The Saint John’s Bible Heritage Edition was never meant to be held by one person. Each volume stands at two feet tall and three feet wide when open, making it nearly as tall, or taller than, half of most human bodies. This makes holding all seven volumes by oneself extremely difficult. At best, it’s uncomfortable. At worst, it’s impossible.
Just as the physical volumes themselves require a community to hold, so does the art and scripture that lay within. Rev. Robert “Tripp” Gulledge, knows this well. Gulledge is a pastor, theologian, scholar, and creative. He is also a blind person.
Gulledge was diagnosed with a condition called retinopathy of prematurity as an infant, which caused his retinas to detach and deteriorate. He underwent surgery that saved some of his vision at six weeks old, but, at age 13, his retina began to deteriorate again. In hopes of saving some of his vision, Gulledge underwent another surgery to prevent further deterioration. His doctors hope that in 10 to 15 years or so, medicine will have advanced so that there is a long-term solution for Gulledge. In the meantime, he cannot see.
In September 2023, Gulledge (then a first year Master of Theology student) and a small group of students and faculty from the MAST+ (ministers, artists, scholars, teachers, and more) program at Southern Methodist University in University Park, Texas, visited Saint John’s University in Collegeville, Minnesota for a faculty and student retreat experience following the University’s acquisition of a Heritage Edition earlier that year. The MAST+ program is designed to help people who feel called into vocational ministry to articulate ways to use creativity to bless their congregations, their ministry settings, and the world at large. For Gulledge, that means creating liturgical resources to help others facilitate or lead worship.
Equal parts theologian, spiritual director, and creative, Gulledge eagerly anticipated experiencing The Saint John’s Bible in person. So, on the Friday morning that Tim Ternes, Director of The Saint John’s Bible and Hill Manuscript & Museum (HMML) programming, was scheduled to introduce the group to The Saint John’s Bible and show the group the original manuscript, he was thrilled.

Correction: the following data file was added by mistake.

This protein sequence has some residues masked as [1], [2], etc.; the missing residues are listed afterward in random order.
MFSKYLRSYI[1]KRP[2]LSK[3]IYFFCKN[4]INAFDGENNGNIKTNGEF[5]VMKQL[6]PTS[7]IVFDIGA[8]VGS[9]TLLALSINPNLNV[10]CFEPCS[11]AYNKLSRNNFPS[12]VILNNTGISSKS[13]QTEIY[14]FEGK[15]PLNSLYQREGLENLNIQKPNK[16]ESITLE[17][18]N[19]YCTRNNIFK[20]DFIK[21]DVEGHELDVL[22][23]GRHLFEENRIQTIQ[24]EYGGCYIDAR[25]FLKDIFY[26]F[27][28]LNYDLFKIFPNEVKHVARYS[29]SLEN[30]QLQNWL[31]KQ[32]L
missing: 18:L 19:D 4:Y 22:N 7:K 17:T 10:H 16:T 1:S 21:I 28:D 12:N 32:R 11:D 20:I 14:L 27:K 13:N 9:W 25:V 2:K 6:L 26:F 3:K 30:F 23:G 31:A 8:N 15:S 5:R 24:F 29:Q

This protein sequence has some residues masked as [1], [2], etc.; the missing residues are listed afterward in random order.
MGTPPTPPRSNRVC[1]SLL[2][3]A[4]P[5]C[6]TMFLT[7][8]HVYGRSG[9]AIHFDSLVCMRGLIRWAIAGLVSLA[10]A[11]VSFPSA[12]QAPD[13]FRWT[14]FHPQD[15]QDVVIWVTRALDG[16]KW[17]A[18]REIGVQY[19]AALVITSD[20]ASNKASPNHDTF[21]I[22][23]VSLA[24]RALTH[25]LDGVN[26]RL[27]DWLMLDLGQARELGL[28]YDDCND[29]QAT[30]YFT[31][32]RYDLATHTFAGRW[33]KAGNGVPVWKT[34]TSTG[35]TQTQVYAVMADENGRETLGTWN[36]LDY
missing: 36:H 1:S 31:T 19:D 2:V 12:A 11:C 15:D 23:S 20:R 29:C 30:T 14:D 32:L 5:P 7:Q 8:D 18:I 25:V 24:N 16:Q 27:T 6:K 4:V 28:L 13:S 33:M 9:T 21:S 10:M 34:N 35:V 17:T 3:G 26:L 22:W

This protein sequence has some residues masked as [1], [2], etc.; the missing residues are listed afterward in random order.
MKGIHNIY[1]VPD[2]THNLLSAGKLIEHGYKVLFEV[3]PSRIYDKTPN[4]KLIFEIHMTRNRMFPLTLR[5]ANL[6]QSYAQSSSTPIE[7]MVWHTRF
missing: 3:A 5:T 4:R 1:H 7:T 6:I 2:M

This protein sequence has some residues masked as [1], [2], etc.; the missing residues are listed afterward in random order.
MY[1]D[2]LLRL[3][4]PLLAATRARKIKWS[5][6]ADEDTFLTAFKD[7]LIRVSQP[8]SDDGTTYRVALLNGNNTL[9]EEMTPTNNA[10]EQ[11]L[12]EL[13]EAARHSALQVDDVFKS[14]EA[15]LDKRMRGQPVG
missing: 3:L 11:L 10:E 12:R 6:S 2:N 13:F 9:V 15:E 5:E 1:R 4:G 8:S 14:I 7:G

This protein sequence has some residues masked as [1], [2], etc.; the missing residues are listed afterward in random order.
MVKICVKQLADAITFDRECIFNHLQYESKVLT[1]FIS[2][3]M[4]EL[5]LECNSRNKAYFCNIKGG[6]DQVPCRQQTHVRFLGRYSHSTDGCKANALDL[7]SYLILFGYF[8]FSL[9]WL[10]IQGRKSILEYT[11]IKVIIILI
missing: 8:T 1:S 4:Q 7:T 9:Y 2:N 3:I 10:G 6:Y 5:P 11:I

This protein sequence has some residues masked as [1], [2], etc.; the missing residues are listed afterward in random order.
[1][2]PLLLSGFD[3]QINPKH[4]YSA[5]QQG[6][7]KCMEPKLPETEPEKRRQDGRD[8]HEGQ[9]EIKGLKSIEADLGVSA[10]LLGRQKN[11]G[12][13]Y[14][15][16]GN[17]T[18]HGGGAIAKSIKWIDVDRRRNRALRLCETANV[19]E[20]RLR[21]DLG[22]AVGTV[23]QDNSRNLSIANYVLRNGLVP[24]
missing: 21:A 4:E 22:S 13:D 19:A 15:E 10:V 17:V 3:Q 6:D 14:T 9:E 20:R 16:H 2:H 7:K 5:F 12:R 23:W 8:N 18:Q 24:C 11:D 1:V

What do you see? What do we see together?
Ternes began the presentation by projecting scripture passages onto a screen, reading them aloud, and asking the group what the passages might look like if the words were made into images.
After a brief imaginative discussion, Ternes projected the illumination of John 1 from The Saint John’s Bible. The group was eager to share their thoughts on the illumination: how it made them feel, what they thought certain motifs meant, what those motifs reminded them of – but Ternes stopped them. “Stop,” he said. “What do you see? Make sure you name everything you see first before you interpret.”
Ternes, one of the foremost experts on The Saint John’s Bible, was unrelenting in this. If a guest skipped a few steps and ventured into interpretive territory, he would encourage them to re-ground themselves in the art piece. “Be more specific,” he said. “What is it exactly that you are looking at?”
“This really resonated with me as a pastor, a spiritual director, and, of course, it was meaningful and helpful to me as a blind person,” said Gulledge. “To have very thorough descriptions of the illuminations in a way that the typical museum curation experience doesn’t provide was really special. Just like none of us could do this practice of the Christian faith alone. I couldn’t have had that experience without everyone else in the room.”
This exercise wasn’t only important for Gulledge. It was important for everybody there. Similar to how meditation situates a person in a space and in their body, the practice of starting at the very first level — what do you see — brought a certain presence to the illumination. Once this presence was established, deeper interpretive questions arose from the group. As each person contributed their insights, the meaning held by the group became at once heavier, in terms of density of analysis, and lighter, because the group shared the weight of that meaning.
“As a spiritual director, somebody who sits and listens for the presence and the movement of God in the lives of other people, you have to notice everything. I could sit there with John 1 and read it and then close my eyes and picture it for 10 minutes. But it was made so much richer by the fact that my friends and I eventually were able to work together and share in an environment where nobody gets made to feel like their interpretation is incorrect or they miss something,” said Gulledge. “The way that Tim led us through the interpretation of the illumination…people should be doing that all the time.”
In addition to a deeper understanding of the work, there was also a sense of safety in the room. According to Gulledge, there’s something about using art as a vehicle to approach the Word of God that allows for a level of boundless exploration that the absence of creative expression does not.
“In this exercise, there was a real recognition of how the lives we live influence the way that we approach scripture in a way that is different from anybody else,” said Gulledge. “When we allow people to experience the Bible in community, we put that world view into practice.”
For more stories similar to this one, visit the Heritage Program blog or subscribe to our monthly e-newsletter, Sharing the Word.